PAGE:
it and seemed satisfied. "When I looked again,
she was asleep and breathing quietly. I was
afraid to take my hand from hers lest I should
wake her. I laid my head on the side of the
bed, and was soon fast asleep also.



I was awaked by a noise in the room. It was
Nannie laying the fire. When she saw me she
gave a cry of terror.

" Hush, Nannie !" I said ; " you will wake
grannie ;" and as I spoke I rose, for I found my
hand was free.

" Oh, Master Willie !" said Nannie, in a low
voice ; " how did you come here ? You sent
my heart into my mouth."

" Swallow it again, Nannie," I answered,
" and don't tell auntie. I came to see grannie,
and fell asleep. I'm rather cold. I'll go to bed
now. Auntie's not up, is she ?"

" No. It's not time for anybody to be up

Nannie ought to have spent the night in
grannie's room, for it was her turn to watch ;
but finding her nicely asleep as she thought, she
had slipped away for just an hour of comfort in
bed. The hour had grown to three. When she
returned the fire was out.

When I came down to breakfast, the solemn
look upon my uncle's face caused me a forebod-
ing of change.

" God has taken grannie away in the night,


Willie," said he, holding the hand I had placed
in his.

" Is she dead I" I asked.

" Yes," he answered.

" Oh, then, you will let her go to her grave
now, won't you?" I said — the recollection of
her old grievance coming first in association
with her death, and occasioning a more childish
speech than belonged to my years.

" Yes. She'll get to her grave now," said my
aunt, with a trembling in her voice I had never
heard before.

" No," objected my uncle. " Her body will
go to the grave, but her soul will go to

" Her soul!" I said, "What's that?"

" Dear me, Willie ! don't you know that !" said
my aunt. " Don't you know you've got a soul
as well as a body I"

" I'm sure / haven't," I returned. " What was
grannie's like ?"

" That I can't tell you," she answered.

" Have you got one, auntie ?"

" Yes."

" What is yours like then !"


" I don't know."

" But," I said, turning to my uncle, " if her
body goes to the grave, and her soul to heaven,
what's to become of poor grannie — without
either of them, you see V

My uncle had been thinking while we talked.

" That can't be the way to represent the
thing, Jane ; it puzzles the child. No, Willie ;
grannie's body goes to the grave, but grannie
herself is gone to heaven. What people call her
soul is just grannie herself."

" Why don't they say so, then ?"

My uncle fell a- thinking again. He did not,
however, answer this last question, for I suspect
he found that it would not be good for me to
know the real cause — namely, that people hard-
ly believed it, and therefore did not say it.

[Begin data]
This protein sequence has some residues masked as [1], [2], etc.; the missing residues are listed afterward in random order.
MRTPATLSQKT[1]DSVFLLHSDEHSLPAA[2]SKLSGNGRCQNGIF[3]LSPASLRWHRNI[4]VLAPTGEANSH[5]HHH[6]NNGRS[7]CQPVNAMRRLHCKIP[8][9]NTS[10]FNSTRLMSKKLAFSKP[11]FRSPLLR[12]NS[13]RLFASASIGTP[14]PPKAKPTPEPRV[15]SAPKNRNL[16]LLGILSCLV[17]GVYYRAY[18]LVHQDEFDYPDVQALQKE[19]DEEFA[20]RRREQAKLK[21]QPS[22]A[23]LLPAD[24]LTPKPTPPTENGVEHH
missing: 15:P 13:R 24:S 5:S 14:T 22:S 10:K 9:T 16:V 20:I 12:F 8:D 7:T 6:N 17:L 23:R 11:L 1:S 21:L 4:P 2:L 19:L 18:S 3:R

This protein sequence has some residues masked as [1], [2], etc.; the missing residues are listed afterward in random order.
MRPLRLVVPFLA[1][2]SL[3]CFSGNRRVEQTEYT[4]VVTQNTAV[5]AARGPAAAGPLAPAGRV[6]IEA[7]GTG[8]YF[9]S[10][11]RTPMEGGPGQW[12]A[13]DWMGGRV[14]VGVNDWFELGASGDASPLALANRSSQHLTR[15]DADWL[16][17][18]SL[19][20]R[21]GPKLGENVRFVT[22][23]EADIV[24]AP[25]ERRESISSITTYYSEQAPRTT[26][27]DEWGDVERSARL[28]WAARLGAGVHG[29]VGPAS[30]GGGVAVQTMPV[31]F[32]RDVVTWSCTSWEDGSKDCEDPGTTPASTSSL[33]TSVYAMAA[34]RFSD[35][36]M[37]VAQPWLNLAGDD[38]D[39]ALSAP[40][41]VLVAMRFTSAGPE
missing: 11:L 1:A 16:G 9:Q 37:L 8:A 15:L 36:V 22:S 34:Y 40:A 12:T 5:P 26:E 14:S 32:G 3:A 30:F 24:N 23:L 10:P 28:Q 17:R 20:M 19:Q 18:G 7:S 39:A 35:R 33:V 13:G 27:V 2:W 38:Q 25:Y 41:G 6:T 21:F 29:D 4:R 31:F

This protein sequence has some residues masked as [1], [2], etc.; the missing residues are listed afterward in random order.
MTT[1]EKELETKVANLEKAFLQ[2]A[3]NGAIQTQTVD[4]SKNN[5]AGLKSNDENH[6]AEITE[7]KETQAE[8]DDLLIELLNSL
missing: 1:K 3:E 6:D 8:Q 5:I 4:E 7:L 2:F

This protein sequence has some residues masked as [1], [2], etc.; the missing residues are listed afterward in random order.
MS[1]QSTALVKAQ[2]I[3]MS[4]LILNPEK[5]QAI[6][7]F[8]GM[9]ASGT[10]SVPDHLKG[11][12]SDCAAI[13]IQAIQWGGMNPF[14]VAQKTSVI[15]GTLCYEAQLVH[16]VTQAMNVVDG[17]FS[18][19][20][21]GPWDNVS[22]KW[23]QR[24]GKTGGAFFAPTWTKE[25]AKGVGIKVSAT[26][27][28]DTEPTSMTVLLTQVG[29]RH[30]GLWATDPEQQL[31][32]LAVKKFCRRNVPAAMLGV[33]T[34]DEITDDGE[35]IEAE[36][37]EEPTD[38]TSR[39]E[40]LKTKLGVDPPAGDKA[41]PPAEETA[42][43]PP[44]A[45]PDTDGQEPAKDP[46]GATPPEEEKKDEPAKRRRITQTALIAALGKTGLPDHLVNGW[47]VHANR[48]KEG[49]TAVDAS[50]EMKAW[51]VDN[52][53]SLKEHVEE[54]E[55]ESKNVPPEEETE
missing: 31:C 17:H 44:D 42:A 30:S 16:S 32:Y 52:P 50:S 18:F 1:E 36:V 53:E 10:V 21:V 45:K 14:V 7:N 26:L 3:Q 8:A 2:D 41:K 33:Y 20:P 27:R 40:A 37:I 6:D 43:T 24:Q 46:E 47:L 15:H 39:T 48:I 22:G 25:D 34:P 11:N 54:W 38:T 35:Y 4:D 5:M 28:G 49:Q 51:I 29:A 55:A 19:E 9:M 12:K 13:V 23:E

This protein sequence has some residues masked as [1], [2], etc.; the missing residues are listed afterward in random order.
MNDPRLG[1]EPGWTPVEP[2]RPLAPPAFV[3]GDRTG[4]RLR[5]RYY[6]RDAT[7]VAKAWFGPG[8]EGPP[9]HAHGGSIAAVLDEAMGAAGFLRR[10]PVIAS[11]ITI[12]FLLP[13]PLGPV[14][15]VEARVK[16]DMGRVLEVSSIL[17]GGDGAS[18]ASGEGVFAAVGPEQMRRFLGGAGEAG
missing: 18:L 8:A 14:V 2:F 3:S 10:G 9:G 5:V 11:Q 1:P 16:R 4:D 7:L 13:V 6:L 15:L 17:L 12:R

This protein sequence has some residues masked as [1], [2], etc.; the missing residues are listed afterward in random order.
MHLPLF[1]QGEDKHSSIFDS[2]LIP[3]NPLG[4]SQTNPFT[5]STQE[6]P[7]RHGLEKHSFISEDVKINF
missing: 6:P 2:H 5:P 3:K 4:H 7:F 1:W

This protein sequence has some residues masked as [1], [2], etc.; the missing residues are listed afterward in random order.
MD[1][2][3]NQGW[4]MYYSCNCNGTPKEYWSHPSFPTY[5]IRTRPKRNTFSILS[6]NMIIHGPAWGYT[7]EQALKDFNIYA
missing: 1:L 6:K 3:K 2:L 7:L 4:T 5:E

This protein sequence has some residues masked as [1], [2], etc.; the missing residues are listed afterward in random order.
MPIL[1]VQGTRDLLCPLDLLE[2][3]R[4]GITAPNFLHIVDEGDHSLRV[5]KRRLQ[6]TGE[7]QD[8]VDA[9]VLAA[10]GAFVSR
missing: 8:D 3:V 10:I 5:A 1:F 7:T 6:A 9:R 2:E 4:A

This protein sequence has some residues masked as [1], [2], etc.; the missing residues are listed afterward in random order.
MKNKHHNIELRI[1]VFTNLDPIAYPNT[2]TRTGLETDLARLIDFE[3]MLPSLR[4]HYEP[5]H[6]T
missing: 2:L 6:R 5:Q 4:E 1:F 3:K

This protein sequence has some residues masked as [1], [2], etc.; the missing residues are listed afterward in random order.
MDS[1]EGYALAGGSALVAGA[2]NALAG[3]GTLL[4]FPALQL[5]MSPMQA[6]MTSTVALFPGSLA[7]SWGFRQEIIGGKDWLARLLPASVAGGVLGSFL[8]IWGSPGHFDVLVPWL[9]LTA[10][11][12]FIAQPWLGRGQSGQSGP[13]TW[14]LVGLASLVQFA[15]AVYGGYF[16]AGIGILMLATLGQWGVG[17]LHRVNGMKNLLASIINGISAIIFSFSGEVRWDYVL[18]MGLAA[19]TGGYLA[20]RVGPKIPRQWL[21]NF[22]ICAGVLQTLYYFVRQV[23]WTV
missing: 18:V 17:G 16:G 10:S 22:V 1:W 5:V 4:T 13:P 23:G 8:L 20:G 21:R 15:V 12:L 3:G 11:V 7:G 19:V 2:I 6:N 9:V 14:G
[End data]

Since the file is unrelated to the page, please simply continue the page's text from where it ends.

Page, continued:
Most people believe far more in their bodies
than in their souls. What my uncle did say
was —

"I hardly know. But grannie's gone to
heaven anyhow."

" I'm so glad !" I said. " She will be more
comfortable there. She was too old, you know,


He made no reply. My aunt's apron was
covering her face, and when she took it away,
I observed that those eager almost angry eyes
were red with weepiDg. I began to feel a
movement at my heart, the first fluttering
physical sign of a waking love towards her.

" Don't cry, auntie," I said. " I don't see
anything to cry about. Grannie has got wdiat
she wanted."

She made me no answer, and I sat down to
my breakfast. I don't know how it was, but I
could not eat it. I rose and took my way to
the hollow in the field. I felt a strange excite-
ment, not sorrow. Grannie was actually dead
at last. I did not quite know what it meant.
I had never seen a dead body. Neither did I
know that she had died while I slept with my
hand in hers. Nannie, seeing something pecu-
liar, had gone to her the moment I left the
room, and had found her quite cold. Had we
been a talking family, I might have been un-
easy until 1 had told the story of my last inter-
view with her ; but I never thought of saying a
word about it. I cannot help thinking now that
I was waked up and sent to the old woman, my


great-grandmother, in the middle of the night,
to help her to die in comfort. Who knows ?
What we can neither prove nor comprehend
forms, I suspect, the infinitely larger part of our

When I was taken to see what remained of
grannie, I experienced nothing of the dismay
which some children feel at the sight of death.
It was as if she had seen something just in time
to leave the look of it behind her there, and so
the final expression was a revelation. For a
while there seems to remain this one link be-
tween some dead bodies and their living spirits.
But my aunt, with a common superstition,
would have me touch the face. That, I confess,
made me shudder : the cold of death is so un-
like any other cold ! I seemed to feel it in my
hand all the rest of the day.

I saw what seemed grannie — I am too near
death myself to consent to call a dead body the
man or the woman — laid in the grave for which
she had longed, and returned home with a sense
that somehow there was a barrier broken down
between me and my uncle and aunt. I felt as
near my uncle now as I had ever been. That


evening he did not go to his own room, but sat
with my aunt and me in the kitchen-hall. We
pulled the great high-backed oaken settle before
the fire, and my aunt made a great blaze, for it
was very cold. They sat one in each corner,
and I sat between them, and told them many
things concerning the school. They asked me
questions and encouraged my prattle, seeming
well pleased that the old silence should be
broken. I fancy I brought them a little nearer
to each other that night. It was after a fune-
ral, and yet they both looked happier than I
had ever seen them before.




rpHE Christmas holidays went by more rapidly
* than I had expected. I betook myself
with enlarged faculty to my book-mending, and
more than ever enjoyed making my uncle's old